The Clock Is Ticking
Mike Mathis, president of MGM Springfield, was talking about the company’s recently held ‘career launch.’ Conducted at the MassMutual Center, the event was staged to introduce attendees to possible careers at the company’s casino and, more importantly, how to become qualified to earn one.
While there was a decent crowd, Mathis said the company had to work hard with a number of workforce-development-related agencies to make sure the seats were full. The perception, or misperception, as the case may be, said Mathis, is that two years out (the planned opening for the casino is September 2018) is too far down the road to get serious about jobs now.
That’s a misperception, he said, because that time will go by quickly, and many individuals will need specialized training if they are to be wearing an MGM nametag on opening night. Getting ready will take some time and effort.
In many ways, the same can be said for the region and its business community. And that’s why two years out is certainly not too early to start thinking about all that the casino means — and moving accordingly.
For job seekers, as Mathis noted, that means determining what skills would be needed for a given position, finding out where and how to acquire those skills, and getting the training needed. That might take several months to a year or more.
For companies looking to do business with MGM — and the corporation is obligated to buy some products and services from the 413 area code — that means navigating a fairly complex course that will also take time. Some are already deciding for themselves that becoming an MGM vendor will be too difficult and too much work. That’s probably not the proper attitude. There are opportunities here, and companies should at least explore how to take advantage of them.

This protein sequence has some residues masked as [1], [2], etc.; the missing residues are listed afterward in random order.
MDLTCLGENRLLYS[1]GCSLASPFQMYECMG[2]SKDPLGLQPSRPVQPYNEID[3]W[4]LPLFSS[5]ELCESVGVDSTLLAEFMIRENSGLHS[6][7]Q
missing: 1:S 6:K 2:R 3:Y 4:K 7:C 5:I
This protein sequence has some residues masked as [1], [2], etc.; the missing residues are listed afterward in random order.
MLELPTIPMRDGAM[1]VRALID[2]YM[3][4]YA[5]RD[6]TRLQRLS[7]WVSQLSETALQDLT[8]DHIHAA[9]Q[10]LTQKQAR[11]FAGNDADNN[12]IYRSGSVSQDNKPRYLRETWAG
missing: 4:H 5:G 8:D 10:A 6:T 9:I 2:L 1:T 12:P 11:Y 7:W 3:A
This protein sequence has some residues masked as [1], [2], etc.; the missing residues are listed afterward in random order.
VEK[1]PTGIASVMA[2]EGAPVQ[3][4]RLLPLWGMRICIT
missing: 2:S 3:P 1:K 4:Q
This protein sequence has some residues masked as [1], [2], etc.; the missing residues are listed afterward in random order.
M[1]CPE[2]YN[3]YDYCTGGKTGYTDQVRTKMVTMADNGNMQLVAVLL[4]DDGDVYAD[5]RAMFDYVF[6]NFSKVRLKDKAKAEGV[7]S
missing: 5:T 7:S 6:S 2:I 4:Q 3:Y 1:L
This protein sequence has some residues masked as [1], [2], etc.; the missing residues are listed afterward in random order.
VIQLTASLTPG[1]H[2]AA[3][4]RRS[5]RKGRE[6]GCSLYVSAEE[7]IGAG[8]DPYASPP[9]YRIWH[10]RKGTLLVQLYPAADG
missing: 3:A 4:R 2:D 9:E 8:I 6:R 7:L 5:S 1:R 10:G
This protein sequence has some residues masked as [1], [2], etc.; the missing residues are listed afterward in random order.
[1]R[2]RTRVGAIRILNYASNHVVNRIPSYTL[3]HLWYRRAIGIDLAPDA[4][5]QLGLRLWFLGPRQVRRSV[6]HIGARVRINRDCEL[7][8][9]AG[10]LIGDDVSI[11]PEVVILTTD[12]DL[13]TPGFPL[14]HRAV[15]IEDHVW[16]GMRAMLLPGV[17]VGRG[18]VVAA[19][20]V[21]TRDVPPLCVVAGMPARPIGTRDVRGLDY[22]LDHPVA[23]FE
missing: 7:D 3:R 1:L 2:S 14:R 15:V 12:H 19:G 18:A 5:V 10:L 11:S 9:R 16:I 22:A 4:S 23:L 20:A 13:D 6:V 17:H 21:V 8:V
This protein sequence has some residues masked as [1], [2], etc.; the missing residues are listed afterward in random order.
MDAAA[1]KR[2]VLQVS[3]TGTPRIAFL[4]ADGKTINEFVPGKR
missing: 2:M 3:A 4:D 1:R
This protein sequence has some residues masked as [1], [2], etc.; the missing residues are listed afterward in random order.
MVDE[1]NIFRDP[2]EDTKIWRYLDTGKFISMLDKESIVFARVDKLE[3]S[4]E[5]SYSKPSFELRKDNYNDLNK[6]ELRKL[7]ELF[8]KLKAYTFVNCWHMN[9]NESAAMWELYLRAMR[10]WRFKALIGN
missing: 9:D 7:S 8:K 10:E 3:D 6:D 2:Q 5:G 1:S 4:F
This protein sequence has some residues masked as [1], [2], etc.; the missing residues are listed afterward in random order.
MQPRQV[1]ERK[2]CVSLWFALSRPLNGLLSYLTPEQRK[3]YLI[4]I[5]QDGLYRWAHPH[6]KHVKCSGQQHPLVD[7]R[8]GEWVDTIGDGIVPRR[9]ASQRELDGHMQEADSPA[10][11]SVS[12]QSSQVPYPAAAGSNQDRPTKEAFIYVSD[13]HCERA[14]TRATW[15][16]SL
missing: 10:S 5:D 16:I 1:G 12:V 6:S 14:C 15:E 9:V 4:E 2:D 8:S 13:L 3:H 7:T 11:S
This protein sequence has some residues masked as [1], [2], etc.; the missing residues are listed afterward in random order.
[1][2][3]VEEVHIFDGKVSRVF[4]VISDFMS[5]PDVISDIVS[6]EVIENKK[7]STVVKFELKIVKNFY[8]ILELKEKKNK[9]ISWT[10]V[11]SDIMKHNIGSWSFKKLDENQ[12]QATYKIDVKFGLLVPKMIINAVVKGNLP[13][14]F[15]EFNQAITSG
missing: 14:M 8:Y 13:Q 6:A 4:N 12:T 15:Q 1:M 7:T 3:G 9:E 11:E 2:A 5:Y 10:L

For companies that stand to benefit in some way from MGM and its 3,000 employees — and there are myriad businesses that fall in that category, from Realtors to tuxedo-shop owners to caterers to private golf clubs looking for members — the time is now to establish relationships, make their presence known, and position themselves to take full advantage of the opportunities that may await. Meanwhile, for businesses that may be adversely impacted by the casino — and there are many within the broad hospitality realm that certainly fall into this category — it’s time to be thinking about and undertaking a response.
It might come in the form of upgrades and renovations to become more competitive with the shiny casino in the South End. It might also come in the form of new products and services, and it could come in the form of entirely new business ventures aimed at mitigating that aforementioned impact on the bottom line.
In any case, the clock is ticking, and awareness of this reality is a must. In some cases, if not many of them, waiting for the South End skyline to make more dramatic changes will mean waiting too long.
Twenty-three months seems like a very long time, and for some businesses, it is. But for most, it’s not long at all, and those days, weeks, and months will go by very quickly.
That’s why the old saying, “those who fail to plan should plan to fail,” is certainly worth remembering in this case.